Halliday Sutherland

"A born writer, especially a born story-teller. Dr. Sutherland, who is distinguished in medicine, is an amateur in the sense that he only writes when he has nothing better to do. But when he does, it could hardly be done better." G.K. Chesterton.

Charging Thunder

When Halliday Sutherland was a boy, he saw Buffalo Bill’s Wild West Show in Glasgow. He later described it as “the best entertainment of my childhood… a better show for boys of all ages was never staged in any amphitheatre.” This is the story of how he came to meet Charging Thunder, one of the Sioux in the show.

Tragedy came to the “Wild West Show.” As soon as he arrived in Glasgow Colonel Cody had asked through the Press, and by circular letter, that no publican would supply his Red Indians with a drink. To the Indians, drink was fire-water, and would inevitably lead to bloodshed. One morning Charging Thunder went out and found a publican who served him with whisky. When Charging Thunder returned to the East End Exhibition grounds, all those who saw him fled. Colonel Cody ordered the interpreter to tell Charging Thunder to go to his wigwam and sleep it off. The interpreter, a half-caste, gave the message. Charging Thunder seized his tomahawk and went on the war-path. The interpreter with great courage faced the Indian, but in a moment his skull was fractured and he fell senseless. Charging Thunder stood still. In a flash of sanity he knew he had struck down a friend, and dropped his tomahawk. He was held, and offered no resistance when the police arrived to take him away. The interpreter was removed to the Royal Infirmary, which faces the gaol in Cathedral Square.

The magistrates committed Charging Thunder to the High Court on a charge of attempted murder, and [he] was lodged in Glasgow Prison, of which my father was the doctor. Public feeling was aroused—against the publican who sold the drink. There was sympathy for the Indian and his victim.

Each day my father gave us first-hand news of the Sioux. At first he was dejected, Not one word of English could he speak, but the prison officials by signs made him understand that the interpreter was alive, and would probably recover. As a prisoner awaiting trial he had certain privileges. He did not wear prison clothes, could receive visitors, and Colonel Cody and Indians from the show came to see him.

Great was my delight on a Saturday forenoon when my father returned with a large basket of fruits, bought at Mrs. Campbell’s shop (alas, now a limited company), opposite the Central Station. The basket I was to take to Charging Thunder. I went round to the gaol, of which I had the freedom, and rang the bell. The large massive doors of wood and iron only opened to let Black Maria in and out, but in one side of the gate was a little door, and through this I passed. The warder on the gate then unlocked the inner gates of iron bars, which made the entrance hall a large cage, and I was in the courtyard of the prison. There I found another warder, who took me upstairs into the north wing, and unlocked the door of a cell.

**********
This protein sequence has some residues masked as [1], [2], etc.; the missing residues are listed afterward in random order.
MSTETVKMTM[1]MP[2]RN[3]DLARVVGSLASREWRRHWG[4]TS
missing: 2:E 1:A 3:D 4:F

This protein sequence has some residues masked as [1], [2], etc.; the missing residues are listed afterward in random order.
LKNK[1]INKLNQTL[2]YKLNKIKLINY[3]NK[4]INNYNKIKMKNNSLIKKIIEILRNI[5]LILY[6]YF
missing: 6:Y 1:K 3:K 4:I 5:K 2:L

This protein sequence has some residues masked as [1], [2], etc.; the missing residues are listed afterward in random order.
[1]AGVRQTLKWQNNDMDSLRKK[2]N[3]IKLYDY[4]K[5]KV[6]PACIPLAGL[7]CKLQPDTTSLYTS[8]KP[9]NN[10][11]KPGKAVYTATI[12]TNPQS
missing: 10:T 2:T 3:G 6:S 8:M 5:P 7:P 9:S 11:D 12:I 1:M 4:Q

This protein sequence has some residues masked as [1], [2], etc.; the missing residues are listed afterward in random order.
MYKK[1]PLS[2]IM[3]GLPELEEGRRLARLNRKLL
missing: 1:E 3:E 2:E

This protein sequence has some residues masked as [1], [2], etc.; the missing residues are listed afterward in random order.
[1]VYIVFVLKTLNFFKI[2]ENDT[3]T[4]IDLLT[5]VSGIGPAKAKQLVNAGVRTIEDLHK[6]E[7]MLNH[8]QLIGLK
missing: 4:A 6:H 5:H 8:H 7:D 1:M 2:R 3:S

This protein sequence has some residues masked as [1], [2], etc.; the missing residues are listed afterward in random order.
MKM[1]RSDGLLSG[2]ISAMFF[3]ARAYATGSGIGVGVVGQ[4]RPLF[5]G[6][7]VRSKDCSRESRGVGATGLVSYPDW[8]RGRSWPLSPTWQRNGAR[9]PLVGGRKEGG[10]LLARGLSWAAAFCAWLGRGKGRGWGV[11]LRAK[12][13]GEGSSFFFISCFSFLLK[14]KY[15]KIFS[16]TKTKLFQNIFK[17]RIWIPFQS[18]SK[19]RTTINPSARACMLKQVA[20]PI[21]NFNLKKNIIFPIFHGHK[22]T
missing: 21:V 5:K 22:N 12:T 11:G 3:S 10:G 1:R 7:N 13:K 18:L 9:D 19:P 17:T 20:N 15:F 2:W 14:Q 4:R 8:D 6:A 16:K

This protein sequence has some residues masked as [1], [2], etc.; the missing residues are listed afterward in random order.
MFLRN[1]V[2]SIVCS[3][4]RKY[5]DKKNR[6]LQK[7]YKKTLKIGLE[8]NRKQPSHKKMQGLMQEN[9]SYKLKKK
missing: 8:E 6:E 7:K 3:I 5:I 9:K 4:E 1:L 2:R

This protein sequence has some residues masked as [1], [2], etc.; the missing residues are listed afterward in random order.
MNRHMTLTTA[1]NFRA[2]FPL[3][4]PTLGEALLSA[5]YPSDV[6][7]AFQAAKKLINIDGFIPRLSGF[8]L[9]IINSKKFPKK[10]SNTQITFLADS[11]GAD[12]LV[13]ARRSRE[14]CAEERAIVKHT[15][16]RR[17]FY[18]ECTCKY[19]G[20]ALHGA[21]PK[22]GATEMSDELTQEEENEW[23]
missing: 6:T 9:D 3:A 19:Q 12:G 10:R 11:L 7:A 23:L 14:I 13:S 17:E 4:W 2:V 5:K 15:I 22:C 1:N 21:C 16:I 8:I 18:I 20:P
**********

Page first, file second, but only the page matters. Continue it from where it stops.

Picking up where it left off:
The Indian sat on his bed under the window. He wore his moccasins, headdress, and pigtail of large feathers. At the door stood the warder, smiling. I advanced with my present. Charging Thunder rose, and with gravity took the basket and placed it on the end of his truckle-bed. Then to my embarrassment, he clasped me for a moment, spoke some words in his own language, and bowed. The audience was at an end, but a week later two Red Indians came and left a head-dress at our house. From the Royal Infirmary came the good news of the interpreter, who recovered, and at the trial gave evidence in favour of the prisoner. A light sentence was passed, and soon Charging Thunder was giving his war-cry in the “Wild West Show.”

From: A Time to Keep by Dr Halliday Sutherland

Note: In A Time to Keep Dr Sutherland wrote that he had met Chief Sitting Bull. Sitting Bull died in December 1890, but the incident and the incarceration of a Sioux (Charging Thunder) in a Glasgow gaol (Barlinnie Prison) was in 1892. On this basis I have changed the name from “Sitting Bull” to “Charging Thunder” and have removed two references to a Sioux “chief”.

Charging Thunder remained in Britain, married and settled in Manchester under the name George Edward Williams. You can read the story here.

Photo credit: Käsebier, G., photographer. (ca. 1900) Charging Thunder, a Sioux Indian from Buffalo Bill’s Wild West Show. , ca. 1900. [Photograph] Retrieved from the Library of Congress, https://www.loc.gov/item/2006679573/.

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This entry was posted on 2 April 2020 by in A Time to Keep, Early life, Glasgow.

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